Back in November 2014, we updated the sitelinks strategy for this particular client. As we were doing so, we saw that one of the destination URLs went to a page which was quite slow – so slow, in fact, that it timed out in some instances.
This red flag caused us to look into overall site speed for this client in general. We dug into the PageSpeed Insights tool and Google Analytics, and found the score to be very low for many pages, including two of the sitelink destination URLs.
Diving into page speed suggestions, we saw multiple areas that could be remedied to assist this client:
But I knew that just showing improvements for page speed wasn’t going to be enough to create action. We had to build a strong case that showed slow page load time was negatively impacting sales.
As pointed out previously, in November, we knew something was up because the sitelinks impressions had gone from 90,000 to 23,000 in October. We also knew page load time wasn’t a new issue, as we discovered when digging into Google Analytics. In fact, it had been happening for quite some time.
So we chose a sample set of three months in the summer of 2013 and 2014 — historically, the busiest time of year for this client — as a timeframe to analyze page load time in correlation with online sales.
What we found was a pretty powerful image. In 2013, as the page load time became worse, the online revenue fell as well. In the following image, the purple line represents average page load time, which shows about 10 seconds in June, and then skyrockets in July to reach 25 seconds. Subsequently in August when page load time was the worst all summer, sales were down significantly.
Fast-forward to the same time period in 2014, and we see a similar story. In the following image, the purple line represents page load time beginning at around 11 seconds in June and improving to about 7 seconds in August 2014. What we found again was that the revenue increased as page load times decreased, or improved.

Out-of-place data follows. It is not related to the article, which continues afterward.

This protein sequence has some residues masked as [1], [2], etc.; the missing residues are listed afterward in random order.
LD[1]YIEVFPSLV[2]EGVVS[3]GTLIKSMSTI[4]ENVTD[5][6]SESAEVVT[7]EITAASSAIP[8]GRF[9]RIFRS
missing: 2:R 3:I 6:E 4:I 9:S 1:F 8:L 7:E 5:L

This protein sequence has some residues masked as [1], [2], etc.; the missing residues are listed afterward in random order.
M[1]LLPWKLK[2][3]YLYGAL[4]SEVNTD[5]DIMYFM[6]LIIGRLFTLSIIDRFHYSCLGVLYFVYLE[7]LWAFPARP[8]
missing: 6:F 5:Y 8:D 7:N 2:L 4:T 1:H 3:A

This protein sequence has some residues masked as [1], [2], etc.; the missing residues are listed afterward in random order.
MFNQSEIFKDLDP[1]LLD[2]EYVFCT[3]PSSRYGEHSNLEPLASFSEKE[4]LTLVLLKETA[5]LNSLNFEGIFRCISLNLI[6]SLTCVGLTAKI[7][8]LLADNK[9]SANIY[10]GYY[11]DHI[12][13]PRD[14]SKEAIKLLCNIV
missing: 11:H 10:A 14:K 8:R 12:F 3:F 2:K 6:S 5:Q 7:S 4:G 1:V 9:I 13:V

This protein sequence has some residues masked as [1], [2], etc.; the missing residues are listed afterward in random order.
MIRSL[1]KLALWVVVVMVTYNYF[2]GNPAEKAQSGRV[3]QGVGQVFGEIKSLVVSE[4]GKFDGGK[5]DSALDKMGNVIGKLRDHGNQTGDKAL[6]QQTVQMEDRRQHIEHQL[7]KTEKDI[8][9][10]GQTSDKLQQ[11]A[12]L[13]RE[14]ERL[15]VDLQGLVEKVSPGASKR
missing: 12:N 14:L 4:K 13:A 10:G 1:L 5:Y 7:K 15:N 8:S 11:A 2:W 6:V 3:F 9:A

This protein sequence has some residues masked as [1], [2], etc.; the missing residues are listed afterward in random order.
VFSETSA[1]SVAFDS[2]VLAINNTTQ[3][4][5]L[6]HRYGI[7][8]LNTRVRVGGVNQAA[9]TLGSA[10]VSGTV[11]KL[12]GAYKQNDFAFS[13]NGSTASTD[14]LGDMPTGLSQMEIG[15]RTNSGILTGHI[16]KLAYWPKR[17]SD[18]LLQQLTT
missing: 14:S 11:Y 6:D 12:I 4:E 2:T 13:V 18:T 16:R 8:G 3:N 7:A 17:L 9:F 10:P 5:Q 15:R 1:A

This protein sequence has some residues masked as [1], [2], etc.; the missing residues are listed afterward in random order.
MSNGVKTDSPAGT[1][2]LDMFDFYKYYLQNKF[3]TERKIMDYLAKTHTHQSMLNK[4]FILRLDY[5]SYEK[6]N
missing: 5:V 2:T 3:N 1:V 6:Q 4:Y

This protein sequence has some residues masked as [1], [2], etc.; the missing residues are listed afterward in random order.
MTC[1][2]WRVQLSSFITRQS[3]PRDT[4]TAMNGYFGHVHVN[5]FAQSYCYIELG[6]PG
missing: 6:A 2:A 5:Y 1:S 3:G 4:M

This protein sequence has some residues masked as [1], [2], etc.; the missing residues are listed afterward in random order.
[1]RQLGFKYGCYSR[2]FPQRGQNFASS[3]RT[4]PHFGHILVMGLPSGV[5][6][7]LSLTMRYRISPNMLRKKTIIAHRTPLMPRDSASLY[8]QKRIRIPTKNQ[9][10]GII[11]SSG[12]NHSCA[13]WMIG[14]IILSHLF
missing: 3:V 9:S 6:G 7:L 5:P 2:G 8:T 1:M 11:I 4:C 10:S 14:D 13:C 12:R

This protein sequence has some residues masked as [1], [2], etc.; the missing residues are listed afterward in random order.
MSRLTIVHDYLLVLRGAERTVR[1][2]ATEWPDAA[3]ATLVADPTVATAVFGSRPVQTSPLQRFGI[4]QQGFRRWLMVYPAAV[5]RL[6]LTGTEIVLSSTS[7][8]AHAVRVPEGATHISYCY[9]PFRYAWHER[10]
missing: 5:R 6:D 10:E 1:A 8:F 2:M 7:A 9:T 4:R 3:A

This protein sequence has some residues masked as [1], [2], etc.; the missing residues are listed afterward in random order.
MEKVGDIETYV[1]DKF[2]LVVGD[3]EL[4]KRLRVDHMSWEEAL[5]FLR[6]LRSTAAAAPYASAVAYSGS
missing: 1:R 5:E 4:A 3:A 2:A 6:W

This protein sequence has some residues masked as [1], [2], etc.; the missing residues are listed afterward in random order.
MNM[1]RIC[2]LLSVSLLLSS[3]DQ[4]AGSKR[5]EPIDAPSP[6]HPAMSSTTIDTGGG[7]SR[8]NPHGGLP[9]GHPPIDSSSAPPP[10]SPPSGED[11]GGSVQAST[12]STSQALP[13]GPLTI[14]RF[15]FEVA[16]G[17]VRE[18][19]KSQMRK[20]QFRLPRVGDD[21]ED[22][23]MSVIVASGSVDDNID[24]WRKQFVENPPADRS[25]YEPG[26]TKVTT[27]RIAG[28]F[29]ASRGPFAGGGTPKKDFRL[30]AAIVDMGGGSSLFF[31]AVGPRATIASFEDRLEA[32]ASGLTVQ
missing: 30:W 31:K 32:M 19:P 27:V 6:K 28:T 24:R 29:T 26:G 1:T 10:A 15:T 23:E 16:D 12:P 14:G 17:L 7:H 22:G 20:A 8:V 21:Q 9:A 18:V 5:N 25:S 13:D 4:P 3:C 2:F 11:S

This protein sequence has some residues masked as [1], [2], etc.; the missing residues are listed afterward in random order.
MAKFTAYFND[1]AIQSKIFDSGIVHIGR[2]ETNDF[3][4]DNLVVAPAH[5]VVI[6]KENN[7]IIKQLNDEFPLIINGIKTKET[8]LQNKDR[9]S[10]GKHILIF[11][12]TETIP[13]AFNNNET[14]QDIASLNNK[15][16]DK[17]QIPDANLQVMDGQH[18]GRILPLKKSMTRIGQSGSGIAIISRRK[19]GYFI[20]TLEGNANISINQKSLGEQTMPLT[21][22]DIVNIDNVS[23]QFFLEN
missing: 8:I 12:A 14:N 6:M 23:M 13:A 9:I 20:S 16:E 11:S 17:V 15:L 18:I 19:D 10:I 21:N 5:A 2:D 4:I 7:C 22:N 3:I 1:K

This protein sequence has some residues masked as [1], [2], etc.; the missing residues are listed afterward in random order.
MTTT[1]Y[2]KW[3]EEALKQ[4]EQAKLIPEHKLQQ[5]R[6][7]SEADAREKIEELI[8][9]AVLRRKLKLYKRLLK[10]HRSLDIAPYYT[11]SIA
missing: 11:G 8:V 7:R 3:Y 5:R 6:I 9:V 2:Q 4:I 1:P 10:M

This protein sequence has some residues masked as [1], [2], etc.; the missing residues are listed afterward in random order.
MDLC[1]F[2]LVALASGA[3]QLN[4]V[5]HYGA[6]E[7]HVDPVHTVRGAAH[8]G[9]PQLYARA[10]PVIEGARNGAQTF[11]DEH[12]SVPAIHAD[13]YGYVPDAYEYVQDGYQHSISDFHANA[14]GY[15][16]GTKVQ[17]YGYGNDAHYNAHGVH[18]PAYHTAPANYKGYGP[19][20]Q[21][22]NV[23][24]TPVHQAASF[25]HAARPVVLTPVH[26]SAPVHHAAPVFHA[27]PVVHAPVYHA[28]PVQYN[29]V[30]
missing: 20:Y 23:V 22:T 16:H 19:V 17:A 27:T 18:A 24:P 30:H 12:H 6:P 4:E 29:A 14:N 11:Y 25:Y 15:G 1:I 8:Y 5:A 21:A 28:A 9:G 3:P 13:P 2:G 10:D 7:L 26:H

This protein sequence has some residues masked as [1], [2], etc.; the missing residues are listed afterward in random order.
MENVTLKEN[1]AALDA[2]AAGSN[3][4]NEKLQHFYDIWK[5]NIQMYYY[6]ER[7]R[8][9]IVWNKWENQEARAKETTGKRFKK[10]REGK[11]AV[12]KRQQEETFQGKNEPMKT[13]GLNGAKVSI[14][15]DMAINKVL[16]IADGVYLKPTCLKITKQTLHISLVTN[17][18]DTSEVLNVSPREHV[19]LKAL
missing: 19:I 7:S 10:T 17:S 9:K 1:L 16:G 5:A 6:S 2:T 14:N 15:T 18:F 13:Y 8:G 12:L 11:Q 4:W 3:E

At this point in time (August 2014), it looked like things were improving for the client’s site, and we were on our way to getting back in the clear in terms of page load time. However, to our knowledge, the client had not implemented the suggestions as outlined by Google’s PageSpeed Insights tool, and the improvements in page speed could have been due to something else unrelated.
The moment that we knew we weren’t in the clear was the downfall of our sitelinks impressions. The steady decline in the impressions from October 2014 to January 2015 lead us to believe that Google decided the user experience was not up to par at that point, and had written off this client’s ads for the time being.
At this point, the most troubling aspect is that even if we do make significant improvements to the page load time, the restitution won’t be immediate. Google tells us so in the AdWords help files (linked to previously):
The AdWords system visits and evaluates landing pages on a regular basis. If you’ve made significant changes to improve your landing page experience, it could lead to higher ad quality (and higher Ad Rank) over time. You might not see an immediate impact, but you may see results within days or weeks.
This is especially troubling for this client because the sitelinks strategy was so heavily relied upon previously for special sales and promotions. All in all, this case study is a significant reminder that page speed matters to PPC and ultimately, sales performance.
So in closing, let me just reiterate that page speed is important to your website visitors, and thus, it’s important to Google. This priority will trickle down into all the facets of Google products, including organic search and paid search, so long as the company is responsible for making its offerings the best they can be.
This year, take some time to understand the performance of your website by digging into some of the tools referenced in this post. Your target customer will certainly appreciate an improved website experience, and your marketing campaigns can greatly benefit from offering it.
Some opinions expressed in this article may be those of a guest author and not necessarily Search Engine Land. Staff authors are listed here.